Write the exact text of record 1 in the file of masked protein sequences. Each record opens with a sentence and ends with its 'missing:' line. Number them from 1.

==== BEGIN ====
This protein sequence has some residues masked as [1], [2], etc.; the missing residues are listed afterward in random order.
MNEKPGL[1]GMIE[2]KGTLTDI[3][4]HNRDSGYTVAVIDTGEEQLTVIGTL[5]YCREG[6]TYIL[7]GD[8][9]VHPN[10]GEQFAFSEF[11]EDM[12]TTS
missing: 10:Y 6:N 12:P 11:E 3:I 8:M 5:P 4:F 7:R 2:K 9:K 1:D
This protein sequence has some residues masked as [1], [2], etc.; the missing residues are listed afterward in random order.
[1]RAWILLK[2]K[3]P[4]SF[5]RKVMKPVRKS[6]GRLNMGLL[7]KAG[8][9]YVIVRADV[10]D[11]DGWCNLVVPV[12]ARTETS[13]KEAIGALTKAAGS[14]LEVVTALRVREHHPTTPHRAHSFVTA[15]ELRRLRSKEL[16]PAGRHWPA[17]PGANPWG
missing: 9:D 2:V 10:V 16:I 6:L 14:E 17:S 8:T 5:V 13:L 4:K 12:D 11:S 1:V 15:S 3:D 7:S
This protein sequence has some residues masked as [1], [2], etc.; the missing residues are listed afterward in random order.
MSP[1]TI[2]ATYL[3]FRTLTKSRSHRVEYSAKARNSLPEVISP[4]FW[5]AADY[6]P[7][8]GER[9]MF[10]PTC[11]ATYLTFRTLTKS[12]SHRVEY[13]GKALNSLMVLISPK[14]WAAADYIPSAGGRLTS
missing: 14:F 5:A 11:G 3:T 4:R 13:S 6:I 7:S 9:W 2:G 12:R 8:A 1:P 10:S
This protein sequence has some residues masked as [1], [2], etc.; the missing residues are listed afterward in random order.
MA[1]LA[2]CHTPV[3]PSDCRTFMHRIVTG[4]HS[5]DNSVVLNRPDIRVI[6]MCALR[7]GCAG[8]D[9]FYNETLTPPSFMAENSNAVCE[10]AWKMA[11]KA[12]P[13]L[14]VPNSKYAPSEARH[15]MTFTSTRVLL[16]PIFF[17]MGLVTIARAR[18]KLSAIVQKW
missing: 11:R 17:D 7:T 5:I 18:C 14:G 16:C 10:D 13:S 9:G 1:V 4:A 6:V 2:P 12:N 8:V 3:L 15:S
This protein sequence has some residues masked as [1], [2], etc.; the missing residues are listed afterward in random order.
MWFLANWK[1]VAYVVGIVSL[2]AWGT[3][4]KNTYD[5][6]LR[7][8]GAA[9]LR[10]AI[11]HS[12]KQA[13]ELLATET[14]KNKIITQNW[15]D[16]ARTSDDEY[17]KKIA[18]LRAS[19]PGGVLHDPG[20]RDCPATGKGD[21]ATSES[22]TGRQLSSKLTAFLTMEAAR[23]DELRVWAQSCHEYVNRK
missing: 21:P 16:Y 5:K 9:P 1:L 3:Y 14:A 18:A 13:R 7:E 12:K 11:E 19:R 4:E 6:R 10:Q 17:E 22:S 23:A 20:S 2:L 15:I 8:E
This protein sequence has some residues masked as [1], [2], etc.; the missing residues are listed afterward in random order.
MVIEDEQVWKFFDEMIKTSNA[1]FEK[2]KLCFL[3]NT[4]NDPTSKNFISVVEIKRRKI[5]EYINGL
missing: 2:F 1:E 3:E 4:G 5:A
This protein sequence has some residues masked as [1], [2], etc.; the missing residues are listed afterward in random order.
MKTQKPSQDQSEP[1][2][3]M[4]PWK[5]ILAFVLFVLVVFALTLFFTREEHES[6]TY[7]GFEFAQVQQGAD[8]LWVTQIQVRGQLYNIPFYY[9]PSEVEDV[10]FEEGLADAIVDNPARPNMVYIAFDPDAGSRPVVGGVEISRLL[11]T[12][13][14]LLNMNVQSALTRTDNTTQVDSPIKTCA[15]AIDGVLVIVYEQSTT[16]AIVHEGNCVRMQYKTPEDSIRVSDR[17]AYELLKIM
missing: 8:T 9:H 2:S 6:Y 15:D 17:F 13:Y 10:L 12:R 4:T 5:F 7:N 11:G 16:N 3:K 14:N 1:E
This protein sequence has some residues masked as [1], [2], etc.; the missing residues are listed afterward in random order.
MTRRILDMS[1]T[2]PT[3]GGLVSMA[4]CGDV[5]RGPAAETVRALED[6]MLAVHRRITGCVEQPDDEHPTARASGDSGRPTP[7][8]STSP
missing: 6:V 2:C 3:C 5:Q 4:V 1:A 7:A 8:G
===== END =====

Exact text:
This protein sequence has some residues masked as [1], [2], etc.; the missing residues are listed afterward in random order.
MNEKPGL[1]GMIE[2]KGTLTDI[3][4]HNRDSGYTVAVIDTGEEQLTVIGTL[5]YCREG[6]TYIL[7]GD[8][9]VHPN[10]GEQFAFSEF[11]EDM[12]TTS
missing: 10:Y 6:N 12:P 11:E 3:I 8:M 5:P 4:F 7:R 2:K 9:K 1:D